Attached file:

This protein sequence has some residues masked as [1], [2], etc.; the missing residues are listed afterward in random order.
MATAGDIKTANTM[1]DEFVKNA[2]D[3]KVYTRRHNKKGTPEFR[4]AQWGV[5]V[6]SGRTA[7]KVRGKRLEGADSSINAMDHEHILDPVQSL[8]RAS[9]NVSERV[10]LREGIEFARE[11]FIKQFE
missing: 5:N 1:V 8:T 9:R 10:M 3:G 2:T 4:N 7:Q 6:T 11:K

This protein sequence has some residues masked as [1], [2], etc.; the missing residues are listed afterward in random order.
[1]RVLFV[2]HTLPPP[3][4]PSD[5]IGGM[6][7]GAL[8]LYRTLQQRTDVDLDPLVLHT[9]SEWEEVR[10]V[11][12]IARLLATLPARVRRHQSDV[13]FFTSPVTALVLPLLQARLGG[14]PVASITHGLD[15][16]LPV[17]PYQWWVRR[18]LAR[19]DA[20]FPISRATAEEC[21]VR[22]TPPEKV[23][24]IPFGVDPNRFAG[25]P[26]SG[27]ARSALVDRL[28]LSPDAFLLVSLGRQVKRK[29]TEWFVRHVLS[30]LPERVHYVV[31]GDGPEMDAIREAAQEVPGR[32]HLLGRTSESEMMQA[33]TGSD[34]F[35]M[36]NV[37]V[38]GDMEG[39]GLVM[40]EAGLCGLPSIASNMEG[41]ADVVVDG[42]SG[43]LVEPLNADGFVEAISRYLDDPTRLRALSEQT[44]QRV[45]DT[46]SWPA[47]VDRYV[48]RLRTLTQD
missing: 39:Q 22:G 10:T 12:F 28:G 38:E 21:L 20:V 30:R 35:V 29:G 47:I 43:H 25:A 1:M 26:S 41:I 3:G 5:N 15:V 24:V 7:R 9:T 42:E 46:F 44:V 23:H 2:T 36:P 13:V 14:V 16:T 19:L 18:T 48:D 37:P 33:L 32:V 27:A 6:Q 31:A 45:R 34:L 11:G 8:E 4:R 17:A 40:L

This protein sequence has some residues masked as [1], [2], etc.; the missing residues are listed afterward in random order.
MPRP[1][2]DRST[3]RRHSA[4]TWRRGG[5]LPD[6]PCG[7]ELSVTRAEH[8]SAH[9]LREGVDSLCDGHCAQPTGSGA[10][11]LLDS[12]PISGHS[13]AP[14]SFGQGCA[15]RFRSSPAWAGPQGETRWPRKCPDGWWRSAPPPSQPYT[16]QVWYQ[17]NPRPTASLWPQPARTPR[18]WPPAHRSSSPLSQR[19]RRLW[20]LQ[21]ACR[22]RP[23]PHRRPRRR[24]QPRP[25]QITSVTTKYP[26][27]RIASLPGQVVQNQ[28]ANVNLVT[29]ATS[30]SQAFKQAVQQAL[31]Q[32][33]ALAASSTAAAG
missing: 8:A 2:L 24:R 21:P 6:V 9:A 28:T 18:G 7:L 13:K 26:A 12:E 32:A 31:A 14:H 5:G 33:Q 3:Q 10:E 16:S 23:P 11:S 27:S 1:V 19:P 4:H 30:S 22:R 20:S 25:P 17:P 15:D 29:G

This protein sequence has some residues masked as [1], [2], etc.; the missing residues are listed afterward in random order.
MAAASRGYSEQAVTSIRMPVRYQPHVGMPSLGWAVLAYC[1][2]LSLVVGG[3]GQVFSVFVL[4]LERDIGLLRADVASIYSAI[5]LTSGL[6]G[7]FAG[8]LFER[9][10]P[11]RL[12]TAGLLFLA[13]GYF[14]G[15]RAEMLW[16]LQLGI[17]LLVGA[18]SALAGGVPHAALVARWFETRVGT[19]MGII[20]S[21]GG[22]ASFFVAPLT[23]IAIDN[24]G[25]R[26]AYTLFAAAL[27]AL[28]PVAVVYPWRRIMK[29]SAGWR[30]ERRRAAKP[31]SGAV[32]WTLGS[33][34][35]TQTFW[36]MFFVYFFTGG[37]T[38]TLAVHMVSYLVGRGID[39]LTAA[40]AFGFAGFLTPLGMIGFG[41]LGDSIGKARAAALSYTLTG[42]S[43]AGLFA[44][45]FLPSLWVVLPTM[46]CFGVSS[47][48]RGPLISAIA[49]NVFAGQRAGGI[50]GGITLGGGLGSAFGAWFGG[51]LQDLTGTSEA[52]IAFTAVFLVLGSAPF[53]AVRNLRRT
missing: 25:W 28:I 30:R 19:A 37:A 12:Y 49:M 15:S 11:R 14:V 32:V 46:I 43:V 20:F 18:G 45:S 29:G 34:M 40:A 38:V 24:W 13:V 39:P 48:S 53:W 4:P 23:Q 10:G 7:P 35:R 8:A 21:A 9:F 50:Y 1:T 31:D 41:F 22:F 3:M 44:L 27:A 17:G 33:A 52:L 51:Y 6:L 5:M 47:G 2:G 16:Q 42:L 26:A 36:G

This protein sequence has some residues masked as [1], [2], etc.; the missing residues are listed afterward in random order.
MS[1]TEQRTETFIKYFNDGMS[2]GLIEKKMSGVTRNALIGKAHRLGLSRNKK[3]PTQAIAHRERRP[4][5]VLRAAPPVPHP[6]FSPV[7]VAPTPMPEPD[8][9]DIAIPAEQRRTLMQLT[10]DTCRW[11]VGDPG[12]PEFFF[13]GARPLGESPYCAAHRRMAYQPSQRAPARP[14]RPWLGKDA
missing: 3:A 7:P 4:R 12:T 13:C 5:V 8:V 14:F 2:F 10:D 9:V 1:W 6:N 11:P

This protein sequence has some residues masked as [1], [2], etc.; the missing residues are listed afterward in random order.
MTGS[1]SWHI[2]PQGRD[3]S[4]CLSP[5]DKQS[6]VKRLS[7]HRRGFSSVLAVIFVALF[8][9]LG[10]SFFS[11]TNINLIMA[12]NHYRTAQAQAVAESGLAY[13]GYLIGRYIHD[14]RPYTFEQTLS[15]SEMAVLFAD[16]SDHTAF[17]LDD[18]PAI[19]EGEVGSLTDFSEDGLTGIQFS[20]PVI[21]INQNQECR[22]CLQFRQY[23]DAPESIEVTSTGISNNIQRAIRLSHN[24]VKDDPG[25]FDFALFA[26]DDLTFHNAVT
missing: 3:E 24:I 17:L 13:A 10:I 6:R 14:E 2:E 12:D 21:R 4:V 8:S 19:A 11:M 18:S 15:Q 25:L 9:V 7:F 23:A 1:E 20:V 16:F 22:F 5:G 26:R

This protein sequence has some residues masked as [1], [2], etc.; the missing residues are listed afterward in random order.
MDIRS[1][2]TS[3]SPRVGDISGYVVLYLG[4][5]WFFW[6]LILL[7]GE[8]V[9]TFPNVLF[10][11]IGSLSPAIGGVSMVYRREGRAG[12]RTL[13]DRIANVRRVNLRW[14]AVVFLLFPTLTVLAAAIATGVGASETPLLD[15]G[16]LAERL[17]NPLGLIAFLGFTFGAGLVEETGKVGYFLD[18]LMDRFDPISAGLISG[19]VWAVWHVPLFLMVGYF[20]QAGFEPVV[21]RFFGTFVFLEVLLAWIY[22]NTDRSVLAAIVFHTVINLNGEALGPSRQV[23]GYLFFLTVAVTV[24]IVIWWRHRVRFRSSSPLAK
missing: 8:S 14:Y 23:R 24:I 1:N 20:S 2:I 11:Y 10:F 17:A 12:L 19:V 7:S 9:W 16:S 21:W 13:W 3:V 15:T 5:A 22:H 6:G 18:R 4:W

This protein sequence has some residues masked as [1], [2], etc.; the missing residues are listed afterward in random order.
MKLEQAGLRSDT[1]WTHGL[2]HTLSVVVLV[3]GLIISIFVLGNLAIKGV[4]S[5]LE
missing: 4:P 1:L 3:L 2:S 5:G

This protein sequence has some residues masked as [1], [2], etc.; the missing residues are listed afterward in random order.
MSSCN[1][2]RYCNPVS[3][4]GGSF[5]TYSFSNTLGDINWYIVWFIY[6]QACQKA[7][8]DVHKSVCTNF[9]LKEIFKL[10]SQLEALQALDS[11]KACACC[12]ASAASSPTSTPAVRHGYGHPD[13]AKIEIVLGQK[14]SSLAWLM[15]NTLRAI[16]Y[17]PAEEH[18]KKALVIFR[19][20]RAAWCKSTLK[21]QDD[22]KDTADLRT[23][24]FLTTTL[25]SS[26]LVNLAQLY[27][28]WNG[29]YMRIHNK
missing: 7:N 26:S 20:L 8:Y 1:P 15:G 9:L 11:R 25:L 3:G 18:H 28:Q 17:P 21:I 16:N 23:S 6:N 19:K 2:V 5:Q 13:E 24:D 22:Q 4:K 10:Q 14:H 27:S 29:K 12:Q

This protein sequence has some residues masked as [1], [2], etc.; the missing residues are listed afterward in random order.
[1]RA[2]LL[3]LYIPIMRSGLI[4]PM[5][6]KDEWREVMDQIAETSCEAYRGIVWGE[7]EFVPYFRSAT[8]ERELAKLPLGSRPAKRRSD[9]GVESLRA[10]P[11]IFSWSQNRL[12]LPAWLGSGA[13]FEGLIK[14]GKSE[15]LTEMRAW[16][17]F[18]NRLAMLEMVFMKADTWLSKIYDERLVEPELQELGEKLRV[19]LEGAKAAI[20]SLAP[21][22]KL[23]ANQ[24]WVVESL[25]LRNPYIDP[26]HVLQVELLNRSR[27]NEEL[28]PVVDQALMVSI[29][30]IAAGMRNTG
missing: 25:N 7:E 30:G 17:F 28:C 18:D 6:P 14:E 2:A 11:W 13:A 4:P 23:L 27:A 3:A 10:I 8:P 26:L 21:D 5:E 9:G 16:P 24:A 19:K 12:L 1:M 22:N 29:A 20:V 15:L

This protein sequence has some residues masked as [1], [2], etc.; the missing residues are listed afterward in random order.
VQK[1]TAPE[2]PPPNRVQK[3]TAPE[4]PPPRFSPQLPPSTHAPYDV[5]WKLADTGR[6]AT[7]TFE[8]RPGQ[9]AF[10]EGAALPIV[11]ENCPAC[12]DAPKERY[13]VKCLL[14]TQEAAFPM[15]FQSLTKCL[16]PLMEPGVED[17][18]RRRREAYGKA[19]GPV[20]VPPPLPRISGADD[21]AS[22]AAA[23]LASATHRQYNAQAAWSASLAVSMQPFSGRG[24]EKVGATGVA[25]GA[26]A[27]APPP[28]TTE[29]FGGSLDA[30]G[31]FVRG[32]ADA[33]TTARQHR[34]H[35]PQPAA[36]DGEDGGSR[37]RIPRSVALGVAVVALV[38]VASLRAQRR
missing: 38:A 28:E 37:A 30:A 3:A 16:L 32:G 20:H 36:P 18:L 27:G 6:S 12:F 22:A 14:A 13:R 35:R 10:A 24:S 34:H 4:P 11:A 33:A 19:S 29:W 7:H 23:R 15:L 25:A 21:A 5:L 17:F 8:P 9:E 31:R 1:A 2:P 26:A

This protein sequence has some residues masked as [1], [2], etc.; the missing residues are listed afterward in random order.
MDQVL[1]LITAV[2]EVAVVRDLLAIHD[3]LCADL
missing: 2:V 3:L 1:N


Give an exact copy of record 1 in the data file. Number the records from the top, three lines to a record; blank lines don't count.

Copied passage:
This protein sequence has some residues masked as [1], [2], etc.; the missing residues are listed afterward in random order.
MATAGDIKTANTM[1]DEFVKNA[2]D[3]KVYTRRHNKKGTPEFR[4]AQWGV[5]V[6]SGRTA[7]KVRGKRLEGADSSINAMDHEHILDPVQSL[8]RAS[9]NVSERV[10]LREGIEFARE[11]FIKQFE
missing: 5:N 1:V 8:T 9:R 10:M 3:G 2:T 4:N 7:Q 6:T 11:K